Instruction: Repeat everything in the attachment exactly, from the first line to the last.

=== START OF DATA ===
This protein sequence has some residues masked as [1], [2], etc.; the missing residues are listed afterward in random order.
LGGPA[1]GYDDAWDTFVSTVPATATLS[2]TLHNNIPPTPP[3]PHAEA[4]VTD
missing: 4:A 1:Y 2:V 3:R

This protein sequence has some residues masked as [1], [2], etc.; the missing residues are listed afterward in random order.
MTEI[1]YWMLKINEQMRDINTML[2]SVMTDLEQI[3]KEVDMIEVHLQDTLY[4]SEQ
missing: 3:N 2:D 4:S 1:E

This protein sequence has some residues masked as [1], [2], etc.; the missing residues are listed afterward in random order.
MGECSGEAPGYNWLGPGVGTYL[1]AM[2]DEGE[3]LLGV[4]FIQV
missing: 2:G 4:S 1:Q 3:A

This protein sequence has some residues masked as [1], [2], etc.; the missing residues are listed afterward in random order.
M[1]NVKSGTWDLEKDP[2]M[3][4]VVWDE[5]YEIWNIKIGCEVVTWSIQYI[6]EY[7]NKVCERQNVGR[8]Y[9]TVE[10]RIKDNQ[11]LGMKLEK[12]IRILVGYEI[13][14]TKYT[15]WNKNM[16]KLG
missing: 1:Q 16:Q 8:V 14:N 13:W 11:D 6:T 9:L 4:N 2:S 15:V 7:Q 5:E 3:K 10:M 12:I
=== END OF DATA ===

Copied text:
This protein sequence has some residues masked as [1], [2], etc.; the missing residues are listed afterward in random order.
LGGPA[1]GYDDAWDTFVSTVPATATLS[2]TLHNNIPPTPP[3]PHAEA[4]VTD
missing: 4:A 1:Y 2:V 3:R

This protein sequence has some residues masked as [1], [2], etc.; the missing residues are listed afterward in random order.
MTEI[1]YWMLKINEQMRDINTML[2]SVMTDLEQI[3]KEVDMIEVHLQDTLY[4]SEQ
missing: 3:N 2:D 4:S 1:E

This protein sequence has some residues masked as [1], [2], etc.; the missing residues are listed afterward in random order.
MGECSGEAPGYNWLGPGVGTYL[1]AM[2]DEGE[3]LLGV[4]FIQV
missing: 2:G 4:S 1:Q 3:A

This protein sequence has some residues masked as [1], [2], etc.; the missing residues are listed afterward in random order.
M[1]NVKSGTWDLEKDP[2]M[3][4]VVWDE[5]YEIWNIKIGCEVVTWSIQYI[6]EY[7]NKVCERQNVGR[8]Y[9]TVE[10]RIKDNQ[11]LGMKLEK[12]IRILVGYEI[13][14]TKYT[15]WNKNM[16]KLG
missing: 1:Q 16:Q 8:V 14:N 13:W 11:D 6:T 9:L 4:N 2:S 15:V 7:Q 5:E 3:K 10:M 12:I